Joel and Ethan Coen’s latest movie wrestles with God’s sovereignty and man’s free will in this story of a 1960s Jewish physics professor and his world falling apart like the 2nd law of thermodynamics. Larry Gopnik’s wife has fallen in love with a Jewish widower and wants to give him a ritual divorce so she can remarry within the religion, his son is approaching his bar mitzvah while exploring drugs and rock and roll, and Larry’s brother, a loser with a Rain Man-like psychological dysfunction, is living with him sucking the life out of him. In fact, everyone seems to be sucking the life out of Larry, what with all his responsibilities in life. Even a Chinese student with failing grades tries to bribe him and then blackmail him for accepting bribes.
And all throughout the movie, we hear the repeated phrase, mostly from Larry, but also others: “But I didn’t do anything.” It is used in various contexts but often as an excuse for feeling treated unfairly in life by others or God. Larry’s brother is taken in by the cops for gambling, “but I didn’t do anything”: Larry’s wife tells him she wants a divorce, “but I didn’t do anything” he replies, and so on throughout. The point seems to be that we make excuses for not being active in our lives, for not taking responsibility for what happens to us. And the biggest accusation in this story seems to be a religious one, that in our resignation to God being “in control” we become passive agents in a universe that are acted upon – we miss the opportunities of a lifetime because we are immobilized by our worldview or theology.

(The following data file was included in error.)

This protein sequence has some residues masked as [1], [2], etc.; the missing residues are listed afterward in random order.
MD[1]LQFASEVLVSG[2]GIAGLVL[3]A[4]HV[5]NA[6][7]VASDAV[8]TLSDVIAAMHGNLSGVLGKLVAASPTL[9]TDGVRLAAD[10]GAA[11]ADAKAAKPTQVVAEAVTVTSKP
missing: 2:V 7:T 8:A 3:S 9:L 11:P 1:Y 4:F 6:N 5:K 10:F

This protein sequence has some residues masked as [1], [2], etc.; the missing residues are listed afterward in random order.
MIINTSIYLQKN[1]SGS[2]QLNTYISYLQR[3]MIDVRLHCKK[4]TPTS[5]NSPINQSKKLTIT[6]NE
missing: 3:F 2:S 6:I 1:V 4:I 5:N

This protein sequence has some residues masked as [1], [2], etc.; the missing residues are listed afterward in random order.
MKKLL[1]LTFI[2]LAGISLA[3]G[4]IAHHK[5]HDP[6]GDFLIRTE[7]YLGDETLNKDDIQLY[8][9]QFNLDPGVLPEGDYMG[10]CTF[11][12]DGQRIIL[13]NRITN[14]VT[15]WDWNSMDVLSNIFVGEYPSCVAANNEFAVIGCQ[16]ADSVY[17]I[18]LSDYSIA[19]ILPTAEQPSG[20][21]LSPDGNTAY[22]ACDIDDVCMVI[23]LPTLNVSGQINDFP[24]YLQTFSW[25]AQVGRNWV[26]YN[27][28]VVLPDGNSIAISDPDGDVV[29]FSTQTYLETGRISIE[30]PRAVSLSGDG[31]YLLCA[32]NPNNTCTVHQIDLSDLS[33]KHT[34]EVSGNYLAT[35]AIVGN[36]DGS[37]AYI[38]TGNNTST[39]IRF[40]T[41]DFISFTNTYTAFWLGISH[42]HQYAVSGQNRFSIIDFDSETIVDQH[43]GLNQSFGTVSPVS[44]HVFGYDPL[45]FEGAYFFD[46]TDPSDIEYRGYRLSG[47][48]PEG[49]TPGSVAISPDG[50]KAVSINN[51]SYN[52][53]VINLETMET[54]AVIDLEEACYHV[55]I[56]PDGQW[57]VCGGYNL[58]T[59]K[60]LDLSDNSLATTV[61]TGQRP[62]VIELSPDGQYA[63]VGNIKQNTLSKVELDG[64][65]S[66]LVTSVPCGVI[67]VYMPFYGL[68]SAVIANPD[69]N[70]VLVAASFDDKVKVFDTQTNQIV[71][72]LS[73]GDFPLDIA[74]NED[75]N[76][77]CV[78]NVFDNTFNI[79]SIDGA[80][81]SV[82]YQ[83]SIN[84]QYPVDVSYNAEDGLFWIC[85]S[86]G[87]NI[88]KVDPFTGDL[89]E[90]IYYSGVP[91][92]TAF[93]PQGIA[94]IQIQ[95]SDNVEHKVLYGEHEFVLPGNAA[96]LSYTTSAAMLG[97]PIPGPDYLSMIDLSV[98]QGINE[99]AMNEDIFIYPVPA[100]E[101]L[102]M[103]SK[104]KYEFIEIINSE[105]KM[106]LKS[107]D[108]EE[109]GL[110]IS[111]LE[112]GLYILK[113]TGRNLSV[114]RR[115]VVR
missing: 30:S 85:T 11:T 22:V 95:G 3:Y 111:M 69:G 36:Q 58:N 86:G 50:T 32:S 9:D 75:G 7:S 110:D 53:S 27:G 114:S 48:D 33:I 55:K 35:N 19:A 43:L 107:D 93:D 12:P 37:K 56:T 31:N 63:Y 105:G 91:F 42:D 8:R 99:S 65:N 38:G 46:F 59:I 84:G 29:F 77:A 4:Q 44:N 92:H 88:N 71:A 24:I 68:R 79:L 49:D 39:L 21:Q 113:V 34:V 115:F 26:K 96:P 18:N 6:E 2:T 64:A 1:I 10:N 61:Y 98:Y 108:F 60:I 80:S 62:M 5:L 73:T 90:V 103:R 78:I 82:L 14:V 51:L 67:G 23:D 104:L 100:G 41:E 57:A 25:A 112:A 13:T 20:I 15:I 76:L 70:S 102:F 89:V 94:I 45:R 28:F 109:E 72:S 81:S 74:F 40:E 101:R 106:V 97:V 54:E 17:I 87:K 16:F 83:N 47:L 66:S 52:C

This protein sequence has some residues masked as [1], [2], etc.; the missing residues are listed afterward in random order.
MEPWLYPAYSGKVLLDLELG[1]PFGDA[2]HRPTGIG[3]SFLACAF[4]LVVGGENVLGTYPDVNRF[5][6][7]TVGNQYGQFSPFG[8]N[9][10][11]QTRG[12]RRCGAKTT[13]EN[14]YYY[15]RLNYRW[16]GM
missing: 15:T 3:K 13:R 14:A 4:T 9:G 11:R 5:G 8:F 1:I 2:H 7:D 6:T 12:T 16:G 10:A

Larry is portrayed as believing that he is just supposed to be a good boy and bad things won’t happen – but they do – to him. He seems to keep losing everything dear to him from his wife to his reputation, to his lawn, to his job, all because he “goes along” and doesn’t take action in his life. At marriage counseling his too-young rabbi tells him he should just accept this divorce, resigning himself to the fact that God is in control and it’s just a matter of changing his perspective and he’ be able to cope. In other words, an almost Buddhist approach where you do not fight what happens in the world, you change your desires. This religious resignation is shown as being at fault for Larry not really living life. By resigning one’s self to the will of a deity, rather than choosing to act, one misses out on living life, such as the pot smoking libertine hot chick next door, who Larry notices sunbathing (reminiscent of King David on the roof seeing Bathsheba) – or rather, that Larry fantasizes as being a pot smoking libertine, but he never acts upon his fantasies.
A Serious Man brings in the Heisenberg Uncertainty principle as well as Schrodinger’s cat metaphor as a philosophical expression for Larry’s worldview that concludes after explaining a huge chalkboard of mathematics that we can’t possibly know what’s going to happen. Another excuse for “not doing anything.” I think the humanist worldview to this film is that since we can’t know what is going to happen because the future is not determined, then to resign ourselves to God’s will is to not take the responsibility we have for making our own fate and destiny by acting upon our desires. Larry is a passive hero who keeps avoiding responsibility for his life and keeps missing out on really living because he refuses to be the master of his fate and thus becomes the pawn of others.